The Acid Tongue
A Review to Remember
Selected By Cyril Wong
This response by Helen Vendler to The Penguin Anthology of Twentieth-Century American Poetry edited by Rita Dove, is a personal favourite. Vendler is a much-admired literary critic whose unshakeable assumptions about an idealised vision of poetry come passionately to the fore here, in direct contrast to the non-elitist, hyper-inclusive Dove who is systematically attacked in her review published in the New York Review of Books in November 2011; each of them provides the yin to the other's yang, a tennis-match dialectic that continues to play out in a paradoxically banal yet necessary way throughout much of literary criticism these days.
Vendler believes that the most significant names in twentieth-century American poetry should include the likes of Eliot, Frost, Stevens, Moore to Bishop, while Rita Dove has decided "to shift the balance, introducing more black poets and giving them significant amounts of space, in some cases more space than is given to better-known authors….Multicultural inclusiveness prevails: some 175 poets are represented. No century in the evolution of poetry in English ever had 175 poets worth reading, so why are we being asked to sample so many poets of little or no lasting value? ...[T]here is a certain objectivity bestowed by the mere passage of time, and its sifting of wheat from chaff: Which of Dove's 175 poets will have staying power, and which will seep back into the archives of sociology?"
The passage of time as bestowing an objective eye — a point of view that is a notorious classic, or a classical fallacy that Vendler falls prey to, surprisingly, despite her notable experience as an academic. Just because something stands, or is lucky enough to withstand, the test of time, does it mean that we must all agree to love and honour it? Seriously? Vendler clearly thinks we should all revere the likes of Moore and Merrill a lot more than many of us already do; or more than Dove demonstrates through her selection: "Coming as a young person to this anthology, I would have loved finding such poems. But I would still have been hungry for more than the six pages here of Wallace Stevens, more than the single poem by James Merrill."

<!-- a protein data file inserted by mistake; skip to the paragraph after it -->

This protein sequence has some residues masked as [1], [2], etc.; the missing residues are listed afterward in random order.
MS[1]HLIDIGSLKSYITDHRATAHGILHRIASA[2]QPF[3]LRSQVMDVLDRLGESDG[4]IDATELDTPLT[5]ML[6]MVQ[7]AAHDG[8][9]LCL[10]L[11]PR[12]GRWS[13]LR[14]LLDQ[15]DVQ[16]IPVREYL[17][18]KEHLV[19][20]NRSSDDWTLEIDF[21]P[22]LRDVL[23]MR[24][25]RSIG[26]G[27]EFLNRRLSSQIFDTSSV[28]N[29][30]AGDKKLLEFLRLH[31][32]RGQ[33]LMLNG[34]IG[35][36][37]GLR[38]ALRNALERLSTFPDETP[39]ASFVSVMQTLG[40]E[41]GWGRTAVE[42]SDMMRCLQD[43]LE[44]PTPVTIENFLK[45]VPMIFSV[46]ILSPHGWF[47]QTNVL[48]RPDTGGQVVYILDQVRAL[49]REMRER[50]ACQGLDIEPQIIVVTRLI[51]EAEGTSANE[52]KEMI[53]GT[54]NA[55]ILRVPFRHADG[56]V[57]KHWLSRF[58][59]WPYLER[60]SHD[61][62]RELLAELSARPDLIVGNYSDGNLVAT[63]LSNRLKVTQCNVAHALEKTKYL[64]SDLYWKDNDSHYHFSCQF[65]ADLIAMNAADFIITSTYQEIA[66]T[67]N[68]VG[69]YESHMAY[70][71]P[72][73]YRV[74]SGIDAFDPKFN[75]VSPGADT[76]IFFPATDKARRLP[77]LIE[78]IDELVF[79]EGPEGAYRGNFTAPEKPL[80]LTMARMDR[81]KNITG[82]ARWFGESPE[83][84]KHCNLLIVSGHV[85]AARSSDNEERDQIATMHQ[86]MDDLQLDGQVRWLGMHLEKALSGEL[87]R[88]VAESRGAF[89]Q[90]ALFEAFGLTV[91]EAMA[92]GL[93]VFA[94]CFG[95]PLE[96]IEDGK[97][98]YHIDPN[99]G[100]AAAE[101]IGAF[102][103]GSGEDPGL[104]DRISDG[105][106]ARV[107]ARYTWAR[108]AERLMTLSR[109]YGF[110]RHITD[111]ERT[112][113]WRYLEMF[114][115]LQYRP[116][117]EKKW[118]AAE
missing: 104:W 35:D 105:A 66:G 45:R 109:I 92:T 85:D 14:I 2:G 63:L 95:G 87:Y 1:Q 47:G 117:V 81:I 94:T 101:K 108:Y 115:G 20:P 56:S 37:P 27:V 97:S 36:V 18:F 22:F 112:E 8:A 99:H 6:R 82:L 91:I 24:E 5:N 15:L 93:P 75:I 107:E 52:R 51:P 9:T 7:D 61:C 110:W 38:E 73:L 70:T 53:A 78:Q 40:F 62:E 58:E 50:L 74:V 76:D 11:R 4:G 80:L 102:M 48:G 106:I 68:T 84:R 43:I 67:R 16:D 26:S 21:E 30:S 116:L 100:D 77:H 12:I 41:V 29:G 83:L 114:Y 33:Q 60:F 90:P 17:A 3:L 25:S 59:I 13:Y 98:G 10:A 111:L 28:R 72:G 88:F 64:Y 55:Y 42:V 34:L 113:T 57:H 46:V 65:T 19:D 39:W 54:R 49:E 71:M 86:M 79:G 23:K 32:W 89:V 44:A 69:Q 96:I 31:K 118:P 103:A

For Vendler, Dove only prefers the poems that are less complex, and more plainspoken. Yet this is in contradiction to the insertion of Eliot's "The Waste Land" and Ashbery's "Self-Portrait in a Convex Mirror"; and Vendler has a point when she writes that "no principle of selection emerges" from Dove's erratic selection, or that Dove's comments about the poets Vendler prefers can be less than satisfying:
Vendler sums up Dove's general inaptitude as an editor:
From her "sketchy" or "idealistic" visions of the Harlem Renaissance and Fifties America to the Black Arts movement, Vendler also finds much to quarrel with Dove's sense of historicity: "An implacable myth of progress animates Dove's historical observations: 'Toward the middle of the twentieth century, especially after World War II, the view shifted: Pound's antiquities had lost their luster, Eliot's England grown stale, the call of Crane's Brooklyn Bridge faded to an echo…Manifest Destiny as poetic conquest. This narrative of luster lost and echoes fading is simply not true of artistic succession; one might as well say that Shakespeare has faded to an echo and Faulkner has lost his luster."
There is also Dove's problematic implication that poets are themselves a representative part of the things they write about:
The formidable critic concludes with not just Dove's failure as a curator of "significant" American verse, but also with a high-sounding and subjective note about what the best poetry should achieve, as a general rule:
QLRS Vol. 11 No. 4 Oct 2012